The office environment that many of us are familiar with was thrown into the deep end in 2020 when COVID-19 struck. Due to the nature of their work, many office workers found themselves working from home with companies also embracing this new normal as a viable alternative during a pandemic period when governments around the world were restricting movements.
But after more than three years, and with the WHO declaring an end to COVID-19 as a Global Health Emergency, it appears that many companies, including the biggest and most profitable tech firms in the world, are no longer putting their actions where their (previous) beliefs were/are.
Earlier this week, Zoom, the world’s leading virtual communication company and one of the biggest advocators of work-from-home/work-from-anyway (and rightly so since Zoom’s business benefits when people WFH and need to use its video conferencing tool) announced that it will be asking its employees to head back to the office. According to a Business Insider article, “those who live within 50 miles of a Zoom office must now work there at least two days a week”
This reverse an earlier decision made in January 2022 when the company shared that it would allow employees to choose their own “workstyles” which include remote working.
What Happened To Full Remote Working?
As an economist would tell you, revealed preference is always the best indicator of someone’s preference.
For a good part of 2020 to 2022, the world was in lockdown and people could not freely move around within their country, let alone travel overseas. During this period, governments were encouraging and/or mandating for companies to allow workers to work-from-home. Companies like Zoom were also expanding quickly due to the shift towards online consumption of products and services.
It was, unsurprisingly then, for management to embrace full work-from-home. It served their interest then – to attract and retain talent during a period where growth for tech and online companies was good.
Since then, the macroeconomics landscape has shifted. As the world starts recovering from the pandemic, inflation has soared and this has led to interest rates rising. Growth and profits for many of these technology companies have declined and with them, a need to reduce headcount and benefits. Companies like Amazon, Google Meta and Zoom have had retrenchment and others like Twitter/X have changed their ownership entirely. And with this, comes a reversal in remote work policy.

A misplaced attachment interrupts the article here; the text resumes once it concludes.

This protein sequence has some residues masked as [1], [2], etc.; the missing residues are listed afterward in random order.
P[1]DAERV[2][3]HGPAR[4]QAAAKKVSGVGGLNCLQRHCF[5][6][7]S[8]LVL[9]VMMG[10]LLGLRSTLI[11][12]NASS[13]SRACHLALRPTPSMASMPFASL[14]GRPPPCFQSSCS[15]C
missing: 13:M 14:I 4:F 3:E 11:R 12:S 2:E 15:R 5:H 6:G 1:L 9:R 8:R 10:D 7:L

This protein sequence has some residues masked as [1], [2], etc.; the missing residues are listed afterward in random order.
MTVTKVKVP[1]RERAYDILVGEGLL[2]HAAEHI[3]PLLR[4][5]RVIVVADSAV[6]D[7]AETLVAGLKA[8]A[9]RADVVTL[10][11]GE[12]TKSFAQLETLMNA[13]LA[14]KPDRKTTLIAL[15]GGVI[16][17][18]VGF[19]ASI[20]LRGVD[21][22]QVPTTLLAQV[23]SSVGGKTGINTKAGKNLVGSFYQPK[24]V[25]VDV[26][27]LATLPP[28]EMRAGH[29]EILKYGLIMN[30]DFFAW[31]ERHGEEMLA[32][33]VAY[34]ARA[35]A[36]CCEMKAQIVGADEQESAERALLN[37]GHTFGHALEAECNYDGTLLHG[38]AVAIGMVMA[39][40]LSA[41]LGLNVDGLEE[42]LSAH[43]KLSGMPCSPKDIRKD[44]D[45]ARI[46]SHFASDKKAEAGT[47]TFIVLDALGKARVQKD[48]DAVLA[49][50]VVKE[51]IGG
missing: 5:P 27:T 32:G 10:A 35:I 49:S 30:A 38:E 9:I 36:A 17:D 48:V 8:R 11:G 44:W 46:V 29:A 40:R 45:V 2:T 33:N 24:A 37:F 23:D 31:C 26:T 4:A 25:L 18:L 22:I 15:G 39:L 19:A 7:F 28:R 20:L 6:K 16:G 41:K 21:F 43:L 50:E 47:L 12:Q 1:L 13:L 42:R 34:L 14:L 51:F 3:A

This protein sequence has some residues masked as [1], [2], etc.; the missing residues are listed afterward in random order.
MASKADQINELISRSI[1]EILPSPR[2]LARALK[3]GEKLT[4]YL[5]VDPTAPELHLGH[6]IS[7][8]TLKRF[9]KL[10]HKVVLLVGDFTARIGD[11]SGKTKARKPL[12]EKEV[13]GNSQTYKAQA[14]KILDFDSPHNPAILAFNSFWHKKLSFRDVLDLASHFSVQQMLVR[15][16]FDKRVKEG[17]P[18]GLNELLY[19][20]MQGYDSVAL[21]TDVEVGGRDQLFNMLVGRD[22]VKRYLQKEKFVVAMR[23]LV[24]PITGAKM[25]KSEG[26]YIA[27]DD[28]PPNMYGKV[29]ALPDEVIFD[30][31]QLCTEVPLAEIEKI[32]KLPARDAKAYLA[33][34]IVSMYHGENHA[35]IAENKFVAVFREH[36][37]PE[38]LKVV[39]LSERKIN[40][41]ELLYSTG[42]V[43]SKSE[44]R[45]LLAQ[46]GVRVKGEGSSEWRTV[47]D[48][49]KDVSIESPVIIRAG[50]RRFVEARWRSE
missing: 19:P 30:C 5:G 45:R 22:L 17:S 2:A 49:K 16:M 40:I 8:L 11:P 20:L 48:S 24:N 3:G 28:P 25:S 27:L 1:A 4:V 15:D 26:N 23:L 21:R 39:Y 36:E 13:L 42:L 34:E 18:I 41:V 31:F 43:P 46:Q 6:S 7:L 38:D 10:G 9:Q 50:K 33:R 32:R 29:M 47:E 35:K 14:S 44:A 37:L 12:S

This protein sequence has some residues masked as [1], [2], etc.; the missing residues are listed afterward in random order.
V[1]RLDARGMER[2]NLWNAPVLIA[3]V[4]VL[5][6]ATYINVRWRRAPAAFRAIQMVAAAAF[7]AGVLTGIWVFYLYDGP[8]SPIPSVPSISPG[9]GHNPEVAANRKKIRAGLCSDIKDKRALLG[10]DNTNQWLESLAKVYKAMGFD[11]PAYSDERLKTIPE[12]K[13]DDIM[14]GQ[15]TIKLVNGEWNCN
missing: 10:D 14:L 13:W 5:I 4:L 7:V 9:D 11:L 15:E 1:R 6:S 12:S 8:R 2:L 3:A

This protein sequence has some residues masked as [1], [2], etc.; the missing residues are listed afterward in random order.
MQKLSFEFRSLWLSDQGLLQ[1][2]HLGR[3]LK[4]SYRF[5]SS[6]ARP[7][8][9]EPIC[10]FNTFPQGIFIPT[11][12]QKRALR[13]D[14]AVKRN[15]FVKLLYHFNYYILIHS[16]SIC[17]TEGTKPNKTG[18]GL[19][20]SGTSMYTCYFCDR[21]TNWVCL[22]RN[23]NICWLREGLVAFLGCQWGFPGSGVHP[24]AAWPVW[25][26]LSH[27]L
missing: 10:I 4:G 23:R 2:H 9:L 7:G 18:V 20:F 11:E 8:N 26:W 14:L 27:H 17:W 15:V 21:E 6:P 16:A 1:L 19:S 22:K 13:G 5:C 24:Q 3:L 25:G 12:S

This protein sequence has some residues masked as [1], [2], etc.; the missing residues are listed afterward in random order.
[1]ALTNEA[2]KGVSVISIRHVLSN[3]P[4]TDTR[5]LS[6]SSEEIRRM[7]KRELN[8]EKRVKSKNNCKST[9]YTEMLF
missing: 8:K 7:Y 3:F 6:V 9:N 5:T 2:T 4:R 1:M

Simply put, it’s easy for companies to claim that they are embracing 100% remote working during a period where people couldn’t easily move around anyway.
Google, which is Singapore’s best company to work for according to The Straits Times, expects its workers to come in about three days a week as shared in a May 2021 post by CEO Sundar Pichai.
Meta, the parent company of Facebook, would also be expecting its workers to work from the office for three days a week, starting in September 2023. This is also a reversal from its policy in 2021 where the company said that workers at all levels can request to work remotely full-time after the pandemic.
Not to be left out, the finance industry has also insisted on its workers to return to the office with Goldman Sachs and JPMorgan both accepting that work-from-home is unlikely to be good for their business’ growth.
And let’s not forget Elon Musk who runs Tesla, SpaceX, and Twitter/X who believes that working from home is “morally wrong.”
Companies Would Likely Do What Is In Their Best Interest
If there is one lesson we can learn from the change in work-from-home policy that even the leading companies are making, it’s that we can always count on companies to do what is in their best interest.
An economist article published in June 2023 shared some studies that have shown a reduction in productivity in workers. The article – The working-from-home illusion fades – shared that while an earlier study conducted in 2020 showed an increase in productivity during work-from-home, a decline in efficiency is now observed. This revision in the study follows other studies that have reached a similar conclusion – work-from-home workers are actually less productive than their in-office colleagues.
Studies cannot be generalised to all companies, big or small, and the likely scenario is that how much more productive (or unproductive) a work-from-home worker can be will likely be a result of the job role, the person’s aptitude to work independently and his/her experience in the position.
However, it’s also hard for companies to cater to individual needs when HR policies have to typically be standardised. And perhaps, this is what companies will need to be thinking about as we enter a post-pandemic work environment.
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